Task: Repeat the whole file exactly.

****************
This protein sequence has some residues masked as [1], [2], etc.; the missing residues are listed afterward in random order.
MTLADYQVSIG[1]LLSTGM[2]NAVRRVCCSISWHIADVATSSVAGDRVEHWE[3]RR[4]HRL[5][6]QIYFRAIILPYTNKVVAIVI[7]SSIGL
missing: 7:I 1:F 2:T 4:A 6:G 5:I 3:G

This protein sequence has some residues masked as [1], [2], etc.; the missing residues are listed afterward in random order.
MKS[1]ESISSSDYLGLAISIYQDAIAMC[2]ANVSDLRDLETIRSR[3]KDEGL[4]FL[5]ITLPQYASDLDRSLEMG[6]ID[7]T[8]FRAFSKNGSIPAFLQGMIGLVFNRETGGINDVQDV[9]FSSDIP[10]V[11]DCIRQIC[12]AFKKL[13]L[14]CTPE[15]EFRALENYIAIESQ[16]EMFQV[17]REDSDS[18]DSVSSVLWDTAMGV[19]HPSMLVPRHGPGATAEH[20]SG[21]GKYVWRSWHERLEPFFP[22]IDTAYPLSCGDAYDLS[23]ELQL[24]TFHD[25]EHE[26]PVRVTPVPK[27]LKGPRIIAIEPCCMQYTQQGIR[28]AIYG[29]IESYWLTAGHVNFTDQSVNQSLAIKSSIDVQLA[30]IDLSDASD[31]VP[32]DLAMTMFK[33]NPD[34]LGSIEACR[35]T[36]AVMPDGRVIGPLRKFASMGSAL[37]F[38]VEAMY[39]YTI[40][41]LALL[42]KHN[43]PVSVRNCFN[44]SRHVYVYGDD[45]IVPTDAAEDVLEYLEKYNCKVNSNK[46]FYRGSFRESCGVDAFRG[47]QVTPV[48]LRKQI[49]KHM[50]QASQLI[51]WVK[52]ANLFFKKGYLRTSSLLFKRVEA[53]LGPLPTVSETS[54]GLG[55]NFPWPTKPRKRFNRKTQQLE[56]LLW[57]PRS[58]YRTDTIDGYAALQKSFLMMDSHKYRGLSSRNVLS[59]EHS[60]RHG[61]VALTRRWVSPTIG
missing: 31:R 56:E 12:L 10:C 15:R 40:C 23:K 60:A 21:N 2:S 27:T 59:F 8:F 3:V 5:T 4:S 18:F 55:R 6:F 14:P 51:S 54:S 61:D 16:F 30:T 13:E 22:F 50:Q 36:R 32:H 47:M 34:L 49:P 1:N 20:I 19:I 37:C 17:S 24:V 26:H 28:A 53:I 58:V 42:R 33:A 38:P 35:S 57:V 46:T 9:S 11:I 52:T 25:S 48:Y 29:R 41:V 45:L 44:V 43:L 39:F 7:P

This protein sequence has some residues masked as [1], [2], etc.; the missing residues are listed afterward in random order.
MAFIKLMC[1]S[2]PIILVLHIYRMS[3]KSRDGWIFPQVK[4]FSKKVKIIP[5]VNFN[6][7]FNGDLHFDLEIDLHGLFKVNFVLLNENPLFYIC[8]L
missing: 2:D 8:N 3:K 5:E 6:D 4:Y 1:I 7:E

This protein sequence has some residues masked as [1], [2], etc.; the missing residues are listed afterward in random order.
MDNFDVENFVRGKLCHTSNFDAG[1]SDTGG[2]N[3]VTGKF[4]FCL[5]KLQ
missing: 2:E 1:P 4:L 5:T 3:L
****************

This protein sequence has some residues masked as [1], [2], etc.; the missing residues are listed afterward in random order.
MTLADYQVSIG[1]LLSTGM[2]NAVRRVCCSISWHIADVATSSVAGDRVEHWE[3]RR[4]HRL[5][6]QIYFRAIILPYTNKVVAIVI[7]SSIGL
missing: 7:I 1:F 2:T 4:A 6:G 5:I 3:G

This protein sequence has some residues masked as [1], [2], etc.; the missing residues are listed afterward in random order.
MKS[1]ESISSSDYLGLAISIYQDAIAMC[2]ANVSDLRDLETIRSR[3]KDEGL[4]FL[5]ITLPQYASDLDRSLEMG[6]ID[7]T[8]FRAFSKNGSIPAFLQGMIGLVFNRETGGINDVQDV[9]FSSDIP[10]V[11]DCIRQIC[12]AFKKL[13]L[14]CTPE[15]EFRALENYIAIESQ[16]EMFQV[17]REDSDS[18]DSVSSVLWDTAMGV[19]HPSMLVPRHGPGATAEH[20]SG[21]GKYVWRSWHERLEPFFP[22]IDTAYPLSCGDAYDLS[23]ELQL[24]TFHD[25]EHE[26]PVRVTPVPK[27]LKGPRIIAIEPCCMQYTQQGIR[28]AIYG[29]IESYWLTAGHVNFTDQSVNQSLAIKSSIDVQLA[30]IDLSDASD[31]VP[32]DLAMTMFK[33]NPD[34]LGSIEACR[35]T[36]AVMPDGRVIGPLRKFASMGSAL[37]F[38]VEAMY[39]YTI[40][41]LALL[42]KHN[43]PVSVRNCFN[44]SRHVYVYGDD[45]IVPTDAAEDVLEYLEKYNCKVNSNK[46]FYRGSFRESCGVDAFRG[47]QVTPV[48]LRKQI[49]KHM[50]QASQLI[51]WVK[52]ANLFFKKGYLRTSSLLFKRVEA[53]LGPLPTVSETS[54]GLG[55]NFPWPTKPRKRFNRKTQQLE[56]LLW[57]PRS[58]YRTDTIDGYAALQKSFLMMDSHKYRGLSSRNVLS[59]EHS[60]RHG[61]VALTRRWVSPTIG
missing: 31:R 56:E 12:L 10:C 15:R 40:C 23:K 60:A 21:N 2:S 27:T 59:F 8:F 3:V 5:T 4:S 18:F 55:R 6:F 14:P 51:S 54:S 61:D 16:F 30:T 13:E 22:F 50:Q 36:R 32:H 47:M 34:L 49:P 1:N 20:I 19:I 37:C 17:S 24:V 26:H 28:A 53:I 58:V 42:R 33:A 38:P 35:S 57:V 46:T 9:S 11:I 52:T 25:S 48:Y 29:R 41:V 45:L 44:V 43:L 39:F 7:P

This protein sequence has some residues masked as [1], [2], etc.; the missing residues are listed afterward in random order.
MAFIKLMC[1]S[2]PIILVLHIYRMS[3]KSRDGWIFPQVK[4]FSKKVKIIP[5]VNFN[6][7]FNGDLHFDLEIDLHGLFKVNFVLLNENPLFYIC[8]L
missing: 2:D 8:N 3:K 5:E 6:D 4:Y 1:I 7:E

This protein sequence has some residues masked as [1], [2], etc.; the missing residues are listed afterward in random order.
MDNFDVENFVRGKLCHTSNFDAG[1]SDTGG[2]N[3]VTGKF[4]FCL[5]KLQ
missing: 2:E 1:P 4:L 5:T 3:L